The government’s new vision for Eskom to avoid the parastatal´s “death spiral”, namely, restructuring, decarbonisation and a just transition, is to be announced by the cabinet in a month’s time according to public enterprises minister Pravin Gordhan in his discussion with Bloomberg News.

Decarbonisation (the move away from coal) to renewables is now in a mature phase globally. In the September 9 Bloomberg New Energy Finance Weekly Review, the figures for the last decade of renewable energy investment are led by solar at $2.5-trillion, reaching a level of about 13% of global electricity in 2018 while avoiding about two-billion tonnes of CO2 emissions. Solar capacity alone has risen nearly 30 times since its 2009 level to currently 663GW (Bloomberg).

While greenhouse gases such as CO2, methane and nitrous oxide in the world’s atmosphere are punted as the underlying cause of any observed temperature increase, there can be more than one reason. Increased solar activity is a second, and a third is the heat of reaction from the burning of seven-billion tonnes of coal, 3.5-billion tonnes of oil and significant natural gas annually together with added exothermic nuclear reactions for electricity production — the impact of releasing 5 x 10 exp 20 joules of heat energy annually has not been discounted as insignificant in the literature.

Renewables, therefore, have the potential to reduce not only CO2 emissions from electricity production but will also significantly reduce heat from the oxidation of coal, oil and gas and nuclear reactions.

The advances already achieved in renewables for electricity production illustrate that some long-term projections may be reliably made. Such a forecast is made possible by the huge funding of R&D and the large returns expected in the energy field to consolidate and enhance the continued market entry of renewables. The future game-changers that will enable ongoing cost reduction of renewables and the concomitant increase in its competitive edge are four-fold: efficiency of collection, solar storage, innovative electric motor design, and rapid installation of financially low-risk technology.

First, the efficiency with which solar energy is collected has seen major progress — certainly in the last 30-40 years. In 1985, for instance, there were some encouraging cost projections for photovoltaics but the efficiency of collection from single junction silicon cells then was pretty low at 6%- 8%. The increase is to about 22% for single cell lab examples and 46% for multijunction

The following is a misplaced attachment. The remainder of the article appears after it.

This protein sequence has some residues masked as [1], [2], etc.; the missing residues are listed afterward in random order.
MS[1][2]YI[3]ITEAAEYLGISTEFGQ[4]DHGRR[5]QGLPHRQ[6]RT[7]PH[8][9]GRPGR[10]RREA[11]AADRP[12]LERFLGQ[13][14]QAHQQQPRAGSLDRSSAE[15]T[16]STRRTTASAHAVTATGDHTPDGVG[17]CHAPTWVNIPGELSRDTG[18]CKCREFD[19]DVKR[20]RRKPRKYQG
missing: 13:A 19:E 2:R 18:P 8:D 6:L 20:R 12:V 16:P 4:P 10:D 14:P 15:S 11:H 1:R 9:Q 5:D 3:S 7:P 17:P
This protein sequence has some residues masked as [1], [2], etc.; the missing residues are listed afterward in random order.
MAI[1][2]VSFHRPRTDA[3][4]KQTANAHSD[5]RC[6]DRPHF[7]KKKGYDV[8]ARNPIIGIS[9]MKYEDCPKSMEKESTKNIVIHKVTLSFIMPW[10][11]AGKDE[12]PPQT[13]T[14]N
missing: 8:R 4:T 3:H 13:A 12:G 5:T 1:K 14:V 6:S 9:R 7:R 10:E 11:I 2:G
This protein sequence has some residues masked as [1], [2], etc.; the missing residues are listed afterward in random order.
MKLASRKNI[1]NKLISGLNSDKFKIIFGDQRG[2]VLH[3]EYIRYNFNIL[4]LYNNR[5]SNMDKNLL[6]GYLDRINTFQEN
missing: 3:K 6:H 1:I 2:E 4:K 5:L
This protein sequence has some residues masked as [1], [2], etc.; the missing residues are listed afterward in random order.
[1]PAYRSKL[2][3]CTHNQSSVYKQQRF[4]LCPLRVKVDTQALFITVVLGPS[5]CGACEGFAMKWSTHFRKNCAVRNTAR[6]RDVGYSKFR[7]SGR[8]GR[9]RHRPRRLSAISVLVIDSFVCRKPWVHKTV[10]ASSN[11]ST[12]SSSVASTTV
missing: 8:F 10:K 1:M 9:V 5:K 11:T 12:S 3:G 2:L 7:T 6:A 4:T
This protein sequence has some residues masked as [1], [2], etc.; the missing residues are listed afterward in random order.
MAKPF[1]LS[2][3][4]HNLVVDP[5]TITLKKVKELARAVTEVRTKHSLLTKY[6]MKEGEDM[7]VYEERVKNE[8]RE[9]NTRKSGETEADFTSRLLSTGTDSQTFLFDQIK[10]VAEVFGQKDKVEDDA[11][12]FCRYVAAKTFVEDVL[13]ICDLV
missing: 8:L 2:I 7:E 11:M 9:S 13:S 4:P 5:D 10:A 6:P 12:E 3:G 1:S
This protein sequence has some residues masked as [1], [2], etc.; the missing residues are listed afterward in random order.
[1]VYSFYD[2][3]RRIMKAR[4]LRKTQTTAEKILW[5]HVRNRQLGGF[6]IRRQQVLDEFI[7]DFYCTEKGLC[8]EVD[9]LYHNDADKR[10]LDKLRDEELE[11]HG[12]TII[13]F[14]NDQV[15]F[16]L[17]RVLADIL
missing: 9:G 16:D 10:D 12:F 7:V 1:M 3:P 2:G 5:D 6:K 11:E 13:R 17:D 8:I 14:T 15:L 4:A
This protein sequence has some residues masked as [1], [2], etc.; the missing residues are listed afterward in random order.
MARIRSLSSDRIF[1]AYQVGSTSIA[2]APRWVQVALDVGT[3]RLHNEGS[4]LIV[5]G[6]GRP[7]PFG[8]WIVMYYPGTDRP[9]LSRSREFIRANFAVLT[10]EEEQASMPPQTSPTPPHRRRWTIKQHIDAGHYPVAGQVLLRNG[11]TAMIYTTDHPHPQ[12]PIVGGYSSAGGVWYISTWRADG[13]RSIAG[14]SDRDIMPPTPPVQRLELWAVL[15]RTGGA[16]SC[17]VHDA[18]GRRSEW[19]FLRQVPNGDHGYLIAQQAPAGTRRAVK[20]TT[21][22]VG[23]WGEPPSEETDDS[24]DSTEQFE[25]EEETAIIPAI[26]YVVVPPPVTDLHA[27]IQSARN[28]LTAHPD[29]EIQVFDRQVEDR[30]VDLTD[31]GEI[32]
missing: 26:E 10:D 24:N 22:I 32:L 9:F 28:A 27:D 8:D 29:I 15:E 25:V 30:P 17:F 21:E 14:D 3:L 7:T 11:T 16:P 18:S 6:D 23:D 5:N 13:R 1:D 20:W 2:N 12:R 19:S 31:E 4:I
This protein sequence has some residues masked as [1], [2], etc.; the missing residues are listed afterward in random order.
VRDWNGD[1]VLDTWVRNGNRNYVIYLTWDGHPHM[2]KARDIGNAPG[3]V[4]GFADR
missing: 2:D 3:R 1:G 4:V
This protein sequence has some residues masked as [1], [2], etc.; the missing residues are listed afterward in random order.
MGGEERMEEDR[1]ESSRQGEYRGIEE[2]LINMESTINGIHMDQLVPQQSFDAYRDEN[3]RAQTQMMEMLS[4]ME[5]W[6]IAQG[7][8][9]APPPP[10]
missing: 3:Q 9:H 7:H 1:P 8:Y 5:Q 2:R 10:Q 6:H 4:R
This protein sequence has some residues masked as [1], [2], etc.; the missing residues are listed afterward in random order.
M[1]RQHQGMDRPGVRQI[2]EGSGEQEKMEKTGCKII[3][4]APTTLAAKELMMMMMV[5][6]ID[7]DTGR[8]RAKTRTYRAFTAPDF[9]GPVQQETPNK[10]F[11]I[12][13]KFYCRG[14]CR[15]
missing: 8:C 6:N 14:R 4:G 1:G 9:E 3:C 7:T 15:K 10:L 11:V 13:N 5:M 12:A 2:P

Blue sky researchers at Rice University in the US have punted an upper efficiency of 80% as a possibility by using an alternative approach to convert transmitted heat in the panel into photons and hence electricity using nano-technology.

There are other possible designs such as tandem cells, bifacial cells and many alternative materials to silicon that absorb alternative wavelengths. All these possibilities auger well for future commercial success at higher cell efficiencies.

Second, a major area for intensive research is that of batteries for energy storage. As outlined in a recent World Bank Report (June 2019) a major future focus of renewables is solar-plus-storage (batteries) using micro grids. There are two approaches within this framework that show promise: one is the digitisation of microgrid technology, which is being pursued particularly by Nextera Energy, a major nuclear energy utility in the US. This utility operates nuclear exclusively with a capability of 46GW — the size of Eskom. They have recently announced a 700MW market entry into renewables with a micro/mini grid using the digitised approach.

The second approach is battery technology improvement itself, namely a recently announced innovation by Samsung in the next couple of years whereby the household Samsung Galaxy flagship is to be powered by their newly developed graphene battery instead of the conventional lithium ion. The advantage of this is a dramatically improved reduction in the current charging time to half an hour from typically 6-8 hours.